One of the most exciting parts about going to the horse races is having the opportunity to bet on the horses you like best. But if you’re not sure how to bet on horse races, this exhilaration can turn to dust in the air. Fear not, here are simple rules that’ll have you earning cash from your horse-racing excitement in no time.
Set A Basket
Before you hit the tony racetrack, visit your local horse market and set a basket. You’ll need it to buy your first couple of horses. Before you set off to the races, give the horses a brush up and make sure they’re cooled down.
The first step is to set a basket. You can use this opportunity to try out different combinations of horses to find the right one for you. When you’ve found it, take a deep breath and commit. You can’t go wrong with a good old-fashioned punt if you want to learn how to bet on horse races. Set that basket to go out with a bang!
Learn The Language
As you’ve probably guessed, there’s more to betting on horse races than you’d think. If you want to place a bet, you’ll need to learn the lingo. The jockeys, trainers, and bookmakers don’t speak English, so you’ll need to learn a little bit of French or Italian to place your wagers. Most bookmakers and many trainers will speak English, however, so you don’t necessarily need to know any other languages to be able to place your bets effectively. Still, it’s worth knowing a little bit of Italian or French just in case you’re chatting with the bookmaker or jockey after the race, and you want to be able to carry on a conversation.
Pick A Winner
You’ve found your two favorite horses in the market, and now it’s time for the excitement to begin. You’ve got your tickets, your baskets, and your race programs in front of you. Take a quick look at all the runners and calculate your odds. Remember, the longer the odds, the bigger the payoff if you’re correct. If you’re not sure where to find the race programs, ask a member of staff at the entrance to the grandstand. They’ll be able to help you out.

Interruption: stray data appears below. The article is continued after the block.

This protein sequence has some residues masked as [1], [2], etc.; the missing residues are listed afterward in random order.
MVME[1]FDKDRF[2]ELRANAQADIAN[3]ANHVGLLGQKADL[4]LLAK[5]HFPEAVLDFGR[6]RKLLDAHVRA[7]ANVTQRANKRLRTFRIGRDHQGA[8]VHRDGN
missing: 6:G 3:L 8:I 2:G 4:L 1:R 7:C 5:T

Your first bet should be on the longest shot in the field. This is usually the favorite in the race, so you’ll be able to secure a great return if he wins. If he doesn’t win, you’ll at least have a shot at covering your original wager. There’s no harm in looking to take the opposite bet to make up for crappy luck. You just need to keep in mind that the longer the odds, the bigger the payout if you’re correct.
When you’ve picked a winner, it’s time to put your strategy into practice. Instead of betting in isolation, spread out your bets amongst friends and family. This is known as pooling your bets or participating in chipping. When you’ve placed your bets, check your picks at the bookmakers’ stalls to make sure you were wise in your choices. If there’s been a mistake, get it sorted out as soon as possible so you don’t have to sit through the entire race with the wrong information. Bookmakers are normally very accommodating, so don’t be afraid to ask for help if you’re unsure about anything.
Study The Form
Every horse race has several different forms. You’ll need to know which one is going to be used so you can correctly place your bets. Check with a member of the bookmaking staff to find out which form is being used for the race you’re going to see that day. If you want to place a wager in the next race while you’re at the betting post, you’ll need to know which form this is going to be as well. You can also check the results of previous races in the same series to get an idea of what to expect this time around. Knowing the form will help you make the right choice when you’re faced with the daunting task of placing your bets.
Know The Differences
There are three large categories of horse races: flat races (usually around 800 meters or a mile), middle-distance races (usually around 1,600 meters or a mile), and long-distance races (usually around 2,400 meters or a mile and a half). It’s essential that you know the differences between these three types of races. If you don’t want to risk getting your wager wrong, choose the right race for your based on how far the horses are expected to run. If you’re not sure which category your particular race falls into, ask a member of the bookmaking staff at the entrance to the grandstand. They’ll be able to help you out.